The Queensland state government has kicked off one of Australia's largest email and identity management projects, in a move that will see up to 80,000 email accounts consolidated into one overarching Microsoft Exchange 2007 system.
Credit: Tourism Queensland
The project, known as the Identity, Directory and Email Services program (IDES), is being undertaken by state-owned ICT services group CITEC, as one of the main initiatives to spring from a wide-ranging package of reforms first announced by Queensland's ICT Minister Robert Schwarten in October 2006.
The reforms have seen CITEC re-focus on being a shared technology services provider to the Queensland government and pull back from private sector work. After external companies develop the new email platform, CITEC will take over its operation and deliver the associated services to government departments under a service provider model.
The state described the project extensively in request for tender documents it issued over the past few weeks, calling for suppliers to separately provide identity management, email storage, content filtering and data migration solutions. The documents said the overall project would:
- Transition all existing Microsoft Exchange installations to a new whole-of-government email service, to be based on the new Exchange 2007 suite
- Implement a whole-of-government identity management platform
- Provide a simplified sign-on service to the government's SAP business application portal
- Provide the ability to deliver identity information from the SAP-based human resources platform to all agencies
- Enhance government white pages by delivering up-to-date information to GovNet, the state's secure internal information portal, which provides access to government-wide information
The project will see some 80,000 email accounts and up to 250,000 identities migrated to the new systems, and is slated to be completed by June 2010. Implementation of the project will commence in the first quarter of 2009, with an initial pilot to touch some 5,000 government staff.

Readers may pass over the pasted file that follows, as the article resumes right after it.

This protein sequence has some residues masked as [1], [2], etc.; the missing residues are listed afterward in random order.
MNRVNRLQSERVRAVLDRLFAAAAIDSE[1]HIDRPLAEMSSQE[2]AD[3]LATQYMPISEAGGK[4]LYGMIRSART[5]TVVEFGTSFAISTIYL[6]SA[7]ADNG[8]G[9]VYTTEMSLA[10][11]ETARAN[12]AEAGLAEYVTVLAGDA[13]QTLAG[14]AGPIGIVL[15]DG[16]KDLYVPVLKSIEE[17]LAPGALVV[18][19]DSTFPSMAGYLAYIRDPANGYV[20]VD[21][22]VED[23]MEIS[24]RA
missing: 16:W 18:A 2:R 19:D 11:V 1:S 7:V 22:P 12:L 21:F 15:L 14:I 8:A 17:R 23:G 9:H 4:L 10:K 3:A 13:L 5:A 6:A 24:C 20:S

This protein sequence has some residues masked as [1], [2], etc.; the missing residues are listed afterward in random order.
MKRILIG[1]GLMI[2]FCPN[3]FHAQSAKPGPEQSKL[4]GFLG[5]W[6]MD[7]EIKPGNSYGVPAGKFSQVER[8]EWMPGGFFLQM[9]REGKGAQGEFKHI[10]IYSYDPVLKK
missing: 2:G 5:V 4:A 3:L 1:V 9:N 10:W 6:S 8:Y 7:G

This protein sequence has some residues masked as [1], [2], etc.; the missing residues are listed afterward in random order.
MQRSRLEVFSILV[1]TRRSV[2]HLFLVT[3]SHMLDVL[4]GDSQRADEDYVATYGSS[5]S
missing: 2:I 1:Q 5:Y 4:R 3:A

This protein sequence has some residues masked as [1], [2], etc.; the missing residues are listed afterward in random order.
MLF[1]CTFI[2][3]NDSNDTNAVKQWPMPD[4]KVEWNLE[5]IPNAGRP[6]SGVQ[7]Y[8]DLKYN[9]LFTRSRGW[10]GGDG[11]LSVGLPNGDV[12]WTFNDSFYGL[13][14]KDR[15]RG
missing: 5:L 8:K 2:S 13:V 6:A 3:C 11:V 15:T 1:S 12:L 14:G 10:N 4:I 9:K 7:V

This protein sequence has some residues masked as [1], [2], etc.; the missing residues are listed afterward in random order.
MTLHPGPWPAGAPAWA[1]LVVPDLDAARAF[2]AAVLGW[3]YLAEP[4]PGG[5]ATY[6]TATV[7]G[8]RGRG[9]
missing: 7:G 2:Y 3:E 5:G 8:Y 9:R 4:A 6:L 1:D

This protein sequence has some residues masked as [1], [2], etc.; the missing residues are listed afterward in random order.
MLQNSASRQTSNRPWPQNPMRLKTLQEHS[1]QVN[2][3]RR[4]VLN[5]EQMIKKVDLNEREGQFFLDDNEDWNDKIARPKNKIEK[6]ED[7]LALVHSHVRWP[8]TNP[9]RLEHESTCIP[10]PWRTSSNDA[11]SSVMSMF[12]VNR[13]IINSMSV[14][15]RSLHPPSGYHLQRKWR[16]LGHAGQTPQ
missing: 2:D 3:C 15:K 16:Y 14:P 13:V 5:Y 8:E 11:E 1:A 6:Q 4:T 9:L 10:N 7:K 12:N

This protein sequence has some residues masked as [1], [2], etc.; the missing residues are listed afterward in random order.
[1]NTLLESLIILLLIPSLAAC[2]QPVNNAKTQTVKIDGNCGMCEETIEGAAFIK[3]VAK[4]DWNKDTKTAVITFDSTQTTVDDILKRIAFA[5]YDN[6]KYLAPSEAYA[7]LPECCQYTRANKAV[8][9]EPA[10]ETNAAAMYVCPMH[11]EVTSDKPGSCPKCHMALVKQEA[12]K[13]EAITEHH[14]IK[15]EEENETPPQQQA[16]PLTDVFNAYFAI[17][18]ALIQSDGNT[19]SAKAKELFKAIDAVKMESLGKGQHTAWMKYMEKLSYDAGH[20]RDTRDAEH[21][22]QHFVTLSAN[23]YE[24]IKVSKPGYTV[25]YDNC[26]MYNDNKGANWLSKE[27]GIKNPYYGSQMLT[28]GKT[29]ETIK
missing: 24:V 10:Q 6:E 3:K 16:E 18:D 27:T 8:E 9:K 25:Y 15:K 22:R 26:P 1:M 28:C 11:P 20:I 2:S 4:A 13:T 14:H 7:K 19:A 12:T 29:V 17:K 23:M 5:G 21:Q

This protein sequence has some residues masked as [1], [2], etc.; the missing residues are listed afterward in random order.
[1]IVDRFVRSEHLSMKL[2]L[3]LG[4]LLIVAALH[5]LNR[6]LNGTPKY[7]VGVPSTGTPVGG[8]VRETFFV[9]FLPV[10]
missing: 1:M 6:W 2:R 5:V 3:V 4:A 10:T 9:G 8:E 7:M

Some other portions of Queensland's overall reform program, such as consolidation of its networks and datacentres, are on similar time frames.
The departments and agencies whose users will be migrated onto the centralised email platform are already using Exchange, but some installations of IBM's Lotus Notes/Domino and Novell's Groupwise platforms remain throughout the state government.
The future of those installations, which constitute almost a further 80,000 users, would require additional analysis, CITEC said in tender documents, and those users were not immediately included in the scope of the centralisation project. However, eventually the agency said the email project should be able to handle up to 200,000 accounts.
A similar situation exists with the identity management side of the project, with much of the government already using Microsoft's Active Directory solution, but other parts using Novell eDirectory or LDAP. It is unclear whether the state has chosen a standard directory platform yet, although the tender documents mention Active Directory in a number of places.
The new email system will not only provide desktop access to Microsoft's Outlook client, but also Outlook Web Access and tie-ins with Microsoft's Windows Mobile platform and Research in Motion's BlackBerry handsets.
As part of the project, Queensland is also planning to refresh its digital certificate infrastructure.
Further information on the project can be found through the Queensland government's tendering website.
The news comes shortly after ICT Minister Schwarten revealed that the Queensland government intends to beef up the powers of its state chief information officer role, to ensure the position has enough power to effectively deal with individual departments and agencies.